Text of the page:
The amendment would also have required a system of export licenses and license exceptions. An encryption product of 64 bits or less would have been eligible for a license exception, provided (1) the product was submitted for a one-time technical review (a maximum 45-day process with required information to be determined by the President); (2) the item did not require licensing under otherwise applicable regulations; (3) the item was not intended for a country, end user, or end use that was by regulation ineligible to receive the product and the encryption was otherwise qualified for export; (4) the exporter, within 180 days after export, submitted a certification identifying the intended end use of the products and the name and address of the intended recipient, if available; (5) the exporter, within 180 days after export, provided the names and addresses of its distribution chain partners; and (6) the exporter, at the time the product was submitted for technical review, provided proof that its distribution chain partners had contractually agreed to abide by all U.S. laws and regulations involving the export or reexport of U.S.-origin encryption products. It would also have allowed license exceptions for the export of an encryption product whether or not the product contained a method of decrypting encrypted data. (82) The committee version would have required the President periodically to review the encryption strength that could be exported under the license exception without harm to U.S. national security, but would not have allowed him to reduce the level from 64 bits.
The amendment would have allowed the President to grant a license for the export of any encryption product designed or manufactured within the United States with an encryption strength that exceeded the license-exception level under the following conditions: (1) a requirement that the product contain a method of gaining timely access to plaintext or decryption information may not be imposed as a condition of the license; (2) the products must be submitted for technical review; (3) the exporter must submit a certification identifying the intended end use and the expected end user or class or end users of the product; (4) the exporter must provide proof that its distribution chain partners have contractually agreed to abide by all U.S. laws and regulations involving the export and reexport of U.S.-origin encryption products; and (5) the exporter must submit the names and addresses of the distribution chain. The bill also provided for post-export reporting by the exporter of possible unauthorized diversions, pirating, and encryption sales by distribution chain partners. Notwithstanding the provision for licenses, the President would have been permitted to allow exports under a license exception for higher level encryption if the export was consistent with national security.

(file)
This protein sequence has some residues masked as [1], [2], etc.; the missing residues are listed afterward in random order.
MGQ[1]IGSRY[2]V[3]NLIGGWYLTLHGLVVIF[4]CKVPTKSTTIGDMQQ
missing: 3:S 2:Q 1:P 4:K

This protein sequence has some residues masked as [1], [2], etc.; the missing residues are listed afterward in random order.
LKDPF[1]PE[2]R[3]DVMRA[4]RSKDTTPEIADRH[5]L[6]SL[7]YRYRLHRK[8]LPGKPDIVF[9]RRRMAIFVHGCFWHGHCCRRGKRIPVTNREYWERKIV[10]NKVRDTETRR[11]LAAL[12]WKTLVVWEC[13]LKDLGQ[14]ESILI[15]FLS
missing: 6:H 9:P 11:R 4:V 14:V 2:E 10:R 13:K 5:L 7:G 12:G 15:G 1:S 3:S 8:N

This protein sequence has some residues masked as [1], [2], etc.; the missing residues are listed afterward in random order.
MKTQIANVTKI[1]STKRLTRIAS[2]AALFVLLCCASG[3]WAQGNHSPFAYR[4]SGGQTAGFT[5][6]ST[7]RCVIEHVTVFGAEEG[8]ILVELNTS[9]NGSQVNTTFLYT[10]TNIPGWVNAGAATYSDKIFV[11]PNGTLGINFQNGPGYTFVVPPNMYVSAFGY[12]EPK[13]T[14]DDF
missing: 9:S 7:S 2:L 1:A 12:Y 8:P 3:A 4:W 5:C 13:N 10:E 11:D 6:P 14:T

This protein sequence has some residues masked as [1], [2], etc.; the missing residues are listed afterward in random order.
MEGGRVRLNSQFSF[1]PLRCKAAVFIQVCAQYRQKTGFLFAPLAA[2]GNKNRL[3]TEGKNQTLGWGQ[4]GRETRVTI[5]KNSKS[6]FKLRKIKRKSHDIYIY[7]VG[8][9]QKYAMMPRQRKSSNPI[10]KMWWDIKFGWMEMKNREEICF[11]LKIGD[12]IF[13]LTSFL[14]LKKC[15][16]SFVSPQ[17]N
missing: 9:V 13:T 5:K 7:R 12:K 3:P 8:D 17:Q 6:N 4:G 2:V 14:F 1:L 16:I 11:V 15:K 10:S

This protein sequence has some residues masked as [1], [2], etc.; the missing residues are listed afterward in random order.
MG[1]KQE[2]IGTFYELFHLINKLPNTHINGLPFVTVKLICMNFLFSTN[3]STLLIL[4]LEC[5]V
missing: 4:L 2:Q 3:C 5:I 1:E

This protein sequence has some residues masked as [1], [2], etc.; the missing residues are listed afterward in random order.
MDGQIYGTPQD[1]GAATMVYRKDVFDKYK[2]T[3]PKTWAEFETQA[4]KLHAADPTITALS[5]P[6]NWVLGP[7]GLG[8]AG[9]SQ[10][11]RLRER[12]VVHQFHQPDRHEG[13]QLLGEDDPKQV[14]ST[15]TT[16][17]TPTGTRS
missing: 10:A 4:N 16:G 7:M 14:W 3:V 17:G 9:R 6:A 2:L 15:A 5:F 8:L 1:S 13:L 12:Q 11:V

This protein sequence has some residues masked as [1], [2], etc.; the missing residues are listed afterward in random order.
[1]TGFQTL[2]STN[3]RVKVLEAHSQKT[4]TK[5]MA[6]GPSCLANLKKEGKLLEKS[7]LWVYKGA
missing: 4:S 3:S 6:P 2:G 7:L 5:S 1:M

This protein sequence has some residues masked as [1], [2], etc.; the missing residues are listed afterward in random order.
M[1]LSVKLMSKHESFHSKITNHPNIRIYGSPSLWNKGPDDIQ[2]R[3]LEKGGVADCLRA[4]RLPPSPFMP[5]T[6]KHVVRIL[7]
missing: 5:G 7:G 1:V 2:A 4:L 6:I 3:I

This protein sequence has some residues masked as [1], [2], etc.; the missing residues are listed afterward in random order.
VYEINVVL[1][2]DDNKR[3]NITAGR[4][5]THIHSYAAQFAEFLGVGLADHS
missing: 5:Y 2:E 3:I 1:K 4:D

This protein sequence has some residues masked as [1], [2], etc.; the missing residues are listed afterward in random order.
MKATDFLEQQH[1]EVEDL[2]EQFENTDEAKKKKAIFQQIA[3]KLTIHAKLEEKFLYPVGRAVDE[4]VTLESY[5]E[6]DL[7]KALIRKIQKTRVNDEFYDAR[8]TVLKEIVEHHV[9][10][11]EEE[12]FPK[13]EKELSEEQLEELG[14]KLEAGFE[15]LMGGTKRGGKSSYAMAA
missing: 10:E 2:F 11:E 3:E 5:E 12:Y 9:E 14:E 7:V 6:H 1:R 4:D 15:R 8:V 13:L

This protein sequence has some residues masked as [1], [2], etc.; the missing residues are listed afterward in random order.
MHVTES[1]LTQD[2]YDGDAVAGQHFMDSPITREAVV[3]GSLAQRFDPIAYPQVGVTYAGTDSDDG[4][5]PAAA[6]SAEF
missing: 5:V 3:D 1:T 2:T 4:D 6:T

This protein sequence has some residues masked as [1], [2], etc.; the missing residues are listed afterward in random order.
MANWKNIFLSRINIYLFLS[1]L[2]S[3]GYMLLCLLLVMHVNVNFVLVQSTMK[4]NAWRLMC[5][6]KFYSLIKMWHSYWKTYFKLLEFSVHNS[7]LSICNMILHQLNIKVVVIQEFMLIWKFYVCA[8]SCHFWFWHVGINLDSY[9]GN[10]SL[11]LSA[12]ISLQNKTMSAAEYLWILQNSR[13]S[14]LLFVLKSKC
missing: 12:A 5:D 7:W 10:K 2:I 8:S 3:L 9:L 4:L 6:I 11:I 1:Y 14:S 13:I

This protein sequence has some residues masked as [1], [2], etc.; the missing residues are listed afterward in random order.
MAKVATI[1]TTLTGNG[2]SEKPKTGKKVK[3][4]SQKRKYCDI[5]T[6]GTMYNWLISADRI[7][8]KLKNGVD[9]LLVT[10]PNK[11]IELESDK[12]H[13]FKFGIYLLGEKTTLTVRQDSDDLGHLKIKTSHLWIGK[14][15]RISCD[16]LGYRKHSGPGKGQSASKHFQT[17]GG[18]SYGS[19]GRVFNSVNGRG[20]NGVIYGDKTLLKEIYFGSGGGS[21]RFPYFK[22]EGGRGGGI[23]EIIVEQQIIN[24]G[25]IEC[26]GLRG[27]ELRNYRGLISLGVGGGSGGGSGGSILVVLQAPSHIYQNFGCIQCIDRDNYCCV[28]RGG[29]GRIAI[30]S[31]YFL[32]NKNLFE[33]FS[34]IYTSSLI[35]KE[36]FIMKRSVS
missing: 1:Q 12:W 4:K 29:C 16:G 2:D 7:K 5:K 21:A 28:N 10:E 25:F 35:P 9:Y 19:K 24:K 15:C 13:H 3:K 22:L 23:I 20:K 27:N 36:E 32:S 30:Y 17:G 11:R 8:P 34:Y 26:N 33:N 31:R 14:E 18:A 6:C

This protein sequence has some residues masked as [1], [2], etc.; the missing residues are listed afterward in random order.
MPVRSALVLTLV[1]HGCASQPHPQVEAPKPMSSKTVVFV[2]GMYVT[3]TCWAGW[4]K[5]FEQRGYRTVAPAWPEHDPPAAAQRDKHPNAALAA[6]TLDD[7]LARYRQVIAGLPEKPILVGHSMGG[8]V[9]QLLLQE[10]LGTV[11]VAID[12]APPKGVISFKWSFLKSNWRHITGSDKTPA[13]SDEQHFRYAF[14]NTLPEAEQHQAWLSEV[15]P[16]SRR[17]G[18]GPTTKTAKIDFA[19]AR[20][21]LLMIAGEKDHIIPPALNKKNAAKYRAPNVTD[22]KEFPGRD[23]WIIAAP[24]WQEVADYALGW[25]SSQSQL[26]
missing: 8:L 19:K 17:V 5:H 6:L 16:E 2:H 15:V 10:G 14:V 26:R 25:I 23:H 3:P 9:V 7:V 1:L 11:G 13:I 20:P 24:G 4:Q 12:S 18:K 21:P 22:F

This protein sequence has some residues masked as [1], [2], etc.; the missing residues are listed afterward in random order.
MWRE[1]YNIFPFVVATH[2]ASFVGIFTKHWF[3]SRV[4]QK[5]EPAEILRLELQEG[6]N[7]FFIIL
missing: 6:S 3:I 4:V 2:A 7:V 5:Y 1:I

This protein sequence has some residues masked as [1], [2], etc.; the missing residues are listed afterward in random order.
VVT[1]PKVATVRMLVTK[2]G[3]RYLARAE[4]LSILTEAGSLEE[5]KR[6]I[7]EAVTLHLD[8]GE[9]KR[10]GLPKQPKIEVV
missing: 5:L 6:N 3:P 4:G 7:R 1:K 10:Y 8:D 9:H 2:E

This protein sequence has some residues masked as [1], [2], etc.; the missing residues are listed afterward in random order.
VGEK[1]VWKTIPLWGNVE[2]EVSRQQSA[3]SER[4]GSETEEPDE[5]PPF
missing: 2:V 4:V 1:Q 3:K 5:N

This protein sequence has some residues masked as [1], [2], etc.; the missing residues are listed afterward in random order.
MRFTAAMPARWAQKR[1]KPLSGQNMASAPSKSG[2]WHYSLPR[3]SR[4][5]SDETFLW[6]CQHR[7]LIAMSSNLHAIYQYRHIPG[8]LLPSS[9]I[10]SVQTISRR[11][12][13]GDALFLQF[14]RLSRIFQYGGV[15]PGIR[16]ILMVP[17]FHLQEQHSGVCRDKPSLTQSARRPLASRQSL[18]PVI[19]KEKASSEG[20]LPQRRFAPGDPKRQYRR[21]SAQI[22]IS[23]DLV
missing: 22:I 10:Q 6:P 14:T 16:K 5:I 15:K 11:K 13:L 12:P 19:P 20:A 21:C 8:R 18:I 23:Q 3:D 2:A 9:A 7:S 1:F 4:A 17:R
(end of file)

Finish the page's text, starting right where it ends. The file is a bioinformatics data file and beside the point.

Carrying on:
The amended version would also have required the President to provide for expedited review of commodity classification requests and export license applications involving encryption items; allowed the Secretary of Commerce, the Secretary of Defense and the Secretary of State to use their existing statutory authorities to carry out the export provisions of the bill; and granted the President judicially unreviewable authority to waive the bill's export requirements if he determined that the waiver was "necessary to advance the national security."
The committee amendment would have created a public-private Encryption Industry and Information Security Board to advise the President on a variety of issues involving encryption, including the benefits and risks of globally-distributed strong encryption, the advancement of international standards for encryption products, and availability and market share of foreign encryption and their threat to U.S. industry. It also contained a sense of the Congress provision exhorting the President to negotiate international agreements establishing binding export control requirements on strong nonrecoverable encryption products that safeguard the privacy of U.S. citizens, prevent economic espionage, and enhance U.S. information security needs, and allowed the President to consider a country's refusal to negotiate such agreements when considering U.S. participation in any cooperation or assistance program with that country.
In addition, this committee bill addressed the domestic use of encryption, government procurement, and liability limitations for persons disclosing or providing plaintext of encrypted data, decryption information, or technical assistance.
S.. 798, as introduced April 14, 1999 and reported, would have granted the Secretary of Commerce sole authority over nonmilitary encryption exports, requiring him to exercise his authority in consultation with the Secretaries of Defense and State. It would have allowed the President to use his TWEA and IEEPA authorities (1) to prohibit the export of encryption to a country, corporation, or other entity determined to support terrorism or to pose an immediate threat to national security and (2) to impose a trade embargo with respect to a specific country, corporation or entity. The Secretary of Commerce could also have prohibited the export of particular encryption to particular foreign individuals or organizations if there was substantial evidence that the encryption might be used or modified for military or terrorist use. Export controls on encryption would also have been allowed if the control was imposed for reasons other than encryption capability.